2 Qingdao National Laboratory for Marine Science and Technology, Qingdao 266237, China;
3 Qingdao Collaborative Innovation Center of Marine Science and Technology, Qingdao 266100, China;
4 Key Laboratory of Marine Eco-environmental Science and Technology, Marine Bioresource and Environment Research Center, First Institute of Oceanography, Ministry of Natural Resources, Qingdao 266061, China
The water column in the open ocean can be divided into epipelagic (photic), mesopelagic, bathyal, abyssal and hadal zones by depth. In recent years, more and more research has been focusing on the marine environment below photic zone, especially the deep ocean. Oceanic trenches are considered as the deepest part of the ocean, providing ideal places for studying the physical, chemical, biological, and geological aspects of the marine environment from sea surface to the deep sea floor. However, limited by the high difficulty to access and high cost in exploration, our understanding about oceanic trenches is still limited. Recently, with the development of series of manned and unmanned submersibles, we now have more opportunities to study the trench area.
In this special issue, we introduce our newest discoveries at the Yap Trench. The Yap Trench is located in the Northwest Pacific Ocean, close to the Yap Islands. Although the deepest point of the trench is 8 527 m, not as deep as the Mariana Trench, this trench is a link between the Mariana Trench and the Palau Trench. The north of the Yap Trench is at the junction of three plates: the Pacific Plate, the Philippine Plate and the Caroline Plate. The south of the trench is between two plates, the Philippine Plate and the Caroline Plate. Because of the significant difference between its northern and southern region, the Yap Trench forms a special environment with unique physical, chemical, biological and geological features. With the help of the Chinese submersible Jiaolong, which is so far the world's deepest diving manned research submersible, we employed two research cruises for the Yap Trench in 2016 and 2017, reaching as deep as 6 796 m. Through these two cruises, we wanted to answer questions like: How is the deep water in the Yap Trench connected to the surrounding area, or is it isolated? Is the abyssal and hadal zone of the trench a changing environment? Which factors and processes control the formation and feature of the sediment in the trench?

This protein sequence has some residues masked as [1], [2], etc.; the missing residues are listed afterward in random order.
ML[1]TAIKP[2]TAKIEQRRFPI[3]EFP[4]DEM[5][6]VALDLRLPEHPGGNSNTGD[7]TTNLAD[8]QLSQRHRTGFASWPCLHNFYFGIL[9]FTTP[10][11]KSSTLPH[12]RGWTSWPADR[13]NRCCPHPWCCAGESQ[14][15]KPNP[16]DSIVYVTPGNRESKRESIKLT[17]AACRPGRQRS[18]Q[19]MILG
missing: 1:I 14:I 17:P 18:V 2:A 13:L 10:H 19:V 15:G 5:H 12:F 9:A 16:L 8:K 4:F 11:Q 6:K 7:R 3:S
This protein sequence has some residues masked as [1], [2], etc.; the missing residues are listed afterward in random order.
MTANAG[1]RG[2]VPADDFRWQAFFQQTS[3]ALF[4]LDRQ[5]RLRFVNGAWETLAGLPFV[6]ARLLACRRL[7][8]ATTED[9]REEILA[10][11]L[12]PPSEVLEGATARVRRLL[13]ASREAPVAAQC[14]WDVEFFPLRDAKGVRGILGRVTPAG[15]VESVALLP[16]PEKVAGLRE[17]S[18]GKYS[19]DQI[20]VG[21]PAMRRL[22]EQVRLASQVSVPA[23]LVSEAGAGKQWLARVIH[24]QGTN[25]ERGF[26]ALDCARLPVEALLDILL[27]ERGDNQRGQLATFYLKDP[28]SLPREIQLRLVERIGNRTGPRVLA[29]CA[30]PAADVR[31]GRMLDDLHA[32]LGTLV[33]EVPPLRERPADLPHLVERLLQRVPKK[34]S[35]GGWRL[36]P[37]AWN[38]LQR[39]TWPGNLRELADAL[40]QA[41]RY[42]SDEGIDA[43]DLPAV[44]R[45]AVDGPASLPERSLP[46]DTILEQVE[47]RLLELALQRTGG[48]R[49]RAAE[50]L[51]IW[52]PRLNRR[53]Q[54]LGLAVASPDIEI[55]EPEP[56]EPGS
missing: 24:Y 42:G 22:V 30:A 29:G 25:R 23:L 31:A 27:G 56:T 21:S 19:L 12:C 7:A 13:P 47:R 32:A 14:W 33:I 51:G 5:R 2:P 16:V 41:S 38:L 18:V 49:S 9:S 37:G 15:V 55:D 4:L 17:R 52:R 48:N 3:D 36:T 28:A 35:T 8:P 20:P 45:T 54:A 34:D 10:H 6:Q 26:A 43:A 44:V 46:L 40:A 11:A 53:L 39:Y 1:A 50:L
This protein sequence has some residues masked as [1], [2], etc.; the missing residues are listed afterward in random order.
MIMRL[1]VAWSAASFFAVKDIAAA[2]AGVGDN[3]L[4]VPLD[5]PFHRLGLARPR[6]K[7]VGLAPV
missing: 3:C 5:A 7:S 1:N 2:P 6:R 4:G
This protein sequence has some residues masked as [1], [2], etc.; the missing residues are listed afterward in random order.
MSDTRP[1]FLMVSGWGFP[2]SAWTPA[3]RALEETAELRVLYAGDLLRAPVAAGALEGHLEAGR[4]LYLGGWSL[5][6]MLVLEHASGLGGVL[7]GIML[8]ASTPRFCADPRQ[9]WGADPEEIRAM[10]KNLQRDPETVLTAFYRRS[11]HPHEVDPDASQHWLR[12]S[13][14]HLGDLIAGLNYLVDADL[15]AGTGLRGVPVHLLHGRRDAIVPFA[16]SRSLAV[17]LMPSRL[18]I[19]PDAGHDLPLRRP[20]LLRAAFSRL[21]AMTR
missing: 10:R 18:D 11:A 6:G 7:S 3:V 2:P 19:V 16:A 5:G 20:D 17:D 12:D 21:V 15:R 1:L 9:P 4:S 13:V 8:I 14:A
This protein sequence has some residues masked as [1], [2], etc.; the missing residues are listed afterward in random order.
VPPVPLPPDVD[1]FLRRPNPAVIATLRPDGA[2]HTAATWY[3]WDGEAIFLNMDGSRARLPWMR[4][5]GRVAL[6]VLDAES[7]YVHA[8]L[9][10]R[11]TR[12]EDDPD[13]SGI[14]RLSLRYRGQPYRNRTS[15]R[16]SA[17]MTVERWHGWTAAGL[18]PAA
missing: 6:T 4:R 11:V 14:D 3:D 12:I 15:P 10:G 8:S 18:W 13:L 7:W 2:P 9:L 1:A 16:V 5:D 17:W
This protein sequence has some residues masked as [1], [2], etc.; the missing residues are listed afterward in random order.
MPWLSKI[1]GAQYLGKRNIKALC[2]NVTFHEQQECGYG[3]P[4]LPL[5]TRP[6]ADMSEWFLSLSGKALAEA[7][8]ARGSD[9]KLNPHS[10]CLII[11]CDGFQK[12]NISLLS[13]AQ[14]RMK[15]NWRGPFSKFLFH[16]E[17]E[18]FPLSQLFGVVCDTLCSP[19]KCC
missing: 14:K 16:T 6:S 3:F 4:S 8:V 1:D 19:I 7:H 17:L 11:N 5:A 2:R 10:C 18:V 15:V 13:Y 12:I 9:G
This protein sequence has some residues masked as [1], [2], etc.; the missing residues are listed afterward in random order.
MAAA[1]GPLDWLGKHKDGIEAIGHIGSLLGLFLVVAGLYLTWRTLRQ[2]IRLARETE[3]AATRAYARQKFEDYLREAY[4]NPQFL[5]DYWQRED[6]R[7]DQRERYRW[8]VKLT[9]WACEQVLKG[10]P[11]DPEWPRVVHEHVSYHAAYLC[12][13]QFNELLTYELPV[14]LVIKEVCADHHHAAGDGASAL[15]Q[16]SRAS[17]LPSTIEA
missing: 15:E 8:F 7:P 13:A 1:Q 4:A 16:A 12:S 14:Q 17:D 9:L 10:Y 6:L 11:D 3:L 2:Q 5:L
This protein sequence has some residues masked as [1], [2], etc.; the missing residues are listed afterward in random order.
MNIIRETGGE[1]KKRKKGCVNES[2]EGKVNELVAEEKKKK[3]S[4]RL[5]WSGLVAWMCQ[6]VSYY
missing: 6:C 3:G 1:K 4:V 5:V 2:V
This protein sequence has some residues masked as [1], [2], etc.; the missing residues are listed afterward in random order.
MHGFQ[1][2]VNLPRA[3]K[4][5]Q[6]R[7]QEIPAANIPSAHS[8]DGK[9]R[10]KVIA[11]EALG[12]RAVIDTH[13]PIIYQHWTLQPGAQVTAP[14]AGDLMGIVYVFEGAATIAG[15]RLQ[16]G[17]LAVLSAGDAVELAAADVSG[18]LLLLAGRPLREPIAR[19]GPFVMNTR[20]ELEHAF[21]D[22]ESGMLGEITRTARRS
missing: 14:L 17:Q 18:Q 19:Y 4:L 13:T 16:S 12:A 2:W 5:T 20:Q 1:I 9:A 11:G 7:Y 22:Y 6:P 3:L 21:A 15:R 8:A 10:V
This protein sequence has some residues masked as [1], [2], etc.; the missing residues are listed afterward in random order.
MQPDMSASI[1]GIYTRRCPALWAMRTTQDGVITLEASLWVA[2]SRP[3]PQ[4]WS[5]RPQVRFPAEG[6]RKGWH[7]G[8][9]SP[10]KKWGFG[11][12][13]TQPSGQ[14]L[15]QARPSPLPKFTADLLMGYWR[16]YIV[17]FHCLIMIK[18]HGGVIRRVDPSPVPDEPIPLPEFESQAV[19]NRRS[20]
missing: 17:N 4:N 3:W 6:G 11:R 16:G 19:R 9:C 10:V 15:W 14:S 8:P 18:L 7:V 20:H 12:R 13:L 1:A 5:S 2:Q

From the paper by Liu et al. (2020), we learn the basic physical characteristics of the hadal water, turbulent mixing in the near-bottom zone, and the geostrophic flows in different regions of the trench. These features are important for understanding the water movement in the region and they are also helpful in explaining the chemical characteristic of the water and the distribution of some marine organisms.
Dissolved organic carbon is important food supplement for marine organisms and plays vital role in the global carbon cycle. Carbohydrates are important components of marine organic carbon, affecting marine food chains and the metabolism of plankton. From the paper by Guo et al. (2020), we can know the basic characteristics of carbohydrates in the sea water of the Yap Trench.
Sediment can provide the most valuable information on the chemical and geological features of the abyssal and hadal zone. By studying the organic carbon loadings and the preservation capacities of sedimentary organic carbon (Li et al., 2020), the sediment lipid profiles (Yan et al., 2020), the major and trace sediment elements (Huang et al., 2020), and the magnetic properties of the sediment (Chen et al., 2020), we can find the sediments in the Yap Trench come from various sources and the main source varies significantly in different regions. Data from different aspects all show terrestrial, volcanic, biological, and authigenic sources of the sediment in the trench.
As research in the trench, especially the abyssal and hadal zone progress, more distinct features of the deep sea may be revealed, while simultaneously more and more underlying principles will emerge. Though some of our data are preliminary, we hope this series of publication will help to stimulate further research on deep sea including the hadal zone by providing fundamental information and insight into both the common and the unique features of the Yap Trench. Ultimately, we will know more about this underexplored area on earth.
Chen Y, Yang J C, Dada O A, Yang Y M, Lin Z, Cui Z, Xu Y, Yu H J, Liu B H. 2020. Magnetic properties indicate the sources of hadal sediments in the Yap Trench, northwest Pacific Ocean. Journal of Oceanology and Limnology, 38(3): 665-678. DOI:10.1007/s00343-019-8370-z
Guo C N, Sun C J, Yang G P, Zhang H H, Chen Y, Yin X F, Jiang F H, Huang Y H, Niu J H, Ding H B. 2020. Vertical variations of dissolved carbohydrates in the North Yap Trench. Journal of Oceanology and Limnology, 38(3): 606-618. DOI:10.1007/s00343-020-9018-8
Huang Y H, Sun C J, Yang G P, Yue X A, Jiang F H, Cao W, Yin X F, Guo C N, Niu J H, Ding H B. 2020. Geochemical characteristics of hadal sediment in the northern Yap Trench. Journal of Oceanology and Limnology, 38(3): 650-664. DOI:10.1007/s00343-019-9010-3
Li D, Zhao J, Liu C G, Sun C J, Chen J F, Pan J M, Han Z B, Hu J. 2020. Comparison of sedimentary organic carbon loading in the Yap Trench and other marine environments. Journal of Oceanology and Limnology, 38(3): 619-633. DOI:10.1007/s00343-019-8365-9
Liu X H, Liu Y Z, Cao W, Sun C J. 2020. Water characteristics of abyssal and hadal zones in the southern Yap Trench observed with the submersible Jiaolong. Journal of Oceanology and Limnology, 38(3): 593-605. DOI:10.1007/s00343-019-8368-6
Yan Y X, Sun C J, Huang Y H, Cao W, Jiang F H, Yang G P, Ding H B. 2020. Distribution characteristics of lipids in hadal sediment in the Yap Trench. Journal of Oceanology and Limnology, 38(3): 634-649. DOI:10.1007/s00343-019-8120-2